It is a woman's hair.
Feb. 17, 1862.














THE SAILOR'S WIFE.


SEE There are tears upon her face-
Tears newly shed, and scarcely dried:

Close, in an agonised embrace,
She clasps the infant at her side.


Peace dwells in those soft-lidded eyes,

Those parted lips that faintly smile-

Peace, the foretaste of Paradise,
In heart too young for care or guile.


No peace that mother's features wear;

But quivering lip, and knotted brow,

And broken mutterings, all declare

The fearful dream that haunts her now.


The storm-wind, rushing through the sky,

Wails from the depths of cloudy space;

Shrill, piercing as the seaman's cry

When death and he are face to face.

48









THE SAILOR'S WIFE.


Familiar tones are in the gale:
They ring upon her startled ear:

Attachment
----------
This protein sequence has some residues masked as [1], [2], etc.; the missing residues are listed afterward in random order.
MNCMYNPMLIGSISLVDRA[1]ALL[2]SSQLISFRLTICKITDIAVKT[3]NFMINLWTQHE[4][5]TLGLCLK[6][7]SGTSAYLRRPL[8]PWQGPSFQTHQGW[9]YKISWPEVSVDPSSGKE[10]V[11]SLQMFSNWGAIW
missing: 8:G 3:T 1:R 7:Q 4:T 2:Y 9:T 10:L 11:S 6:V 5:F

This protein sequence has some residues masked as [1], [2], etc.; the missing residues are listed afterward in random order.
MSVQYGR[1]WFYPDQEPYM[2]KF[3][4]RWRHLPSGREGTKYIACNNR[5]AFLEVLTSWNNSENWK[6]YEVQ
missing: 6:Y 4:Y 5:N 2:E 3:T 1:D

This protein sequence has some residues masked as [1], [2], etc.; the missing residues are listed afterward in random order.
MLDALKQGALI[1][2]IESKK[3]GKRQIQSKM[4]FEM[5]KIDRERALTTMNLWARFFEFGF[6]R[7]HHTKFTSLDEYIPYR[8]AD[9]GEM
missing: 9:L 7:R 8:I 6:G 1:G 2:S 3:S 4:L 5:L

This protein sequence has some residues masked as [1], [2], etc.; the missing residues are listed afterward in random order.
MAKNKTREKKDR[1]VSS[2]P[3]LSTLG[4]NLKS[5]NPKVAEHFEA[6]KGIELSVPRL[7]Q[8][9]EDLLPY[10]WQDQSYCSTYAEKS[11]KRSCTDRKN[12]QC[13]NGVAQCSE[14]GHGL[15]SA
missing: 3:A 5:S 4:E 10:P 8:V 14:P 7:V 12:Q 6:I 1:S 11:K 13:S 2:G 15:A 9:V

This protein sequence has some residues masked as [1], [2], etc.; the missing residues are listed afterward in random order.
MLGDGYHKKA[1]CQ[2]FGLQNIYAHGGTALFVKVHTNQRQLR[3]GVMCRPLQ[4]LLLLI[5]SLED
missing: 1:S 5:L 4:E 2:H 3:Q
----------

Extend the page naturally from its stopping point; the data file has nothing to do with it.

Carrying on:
And quick and low she pants the tale
That tells of agony and fear:


"Still that phantom-ship is nigh-
With a vexed and life-like motion,

All beneath an angry sky,
Rocking on an angry ocean.


"Round the straining mast and shrouds

Throng the spirits of the storm:
Darkly seen through driving clouds,
Bends each gaunt and ghastly form.


"See! The good ship yields at last!
Dumbly yields, and fights no more;
Driving, in the frantic blast,

Headlong on the fatal shore.


" Hark I hear her battered side,
With a low and sullen shock,

49










THE SAILOR'S WIFE.


Dashed, amid the foaming tide,

Full upon a sunken rock.


" His face shines out against the sky,

Like a ghost, so cold and white;
With a dead despairing eye

Gazing through the gathered night.


" Is he watching, through the dark

Where a mocking ghostly hand

Points a faint and feeble spark

Glimmering from the distant land ?


"Sees he, in this hour of dread,
Hearth and home and wife and child ?

Loved ones who, in summers fled,
Clung to him and wept and smiled?


"Reeling sinks the fated bark

To her tomb beneath the wave:

Must he perish in the dark-
Not a hand stretched out to save?

50










THE SAILOR'S WIFE.


" See the spirits, how they crowd!

Watching death with eyes that burn!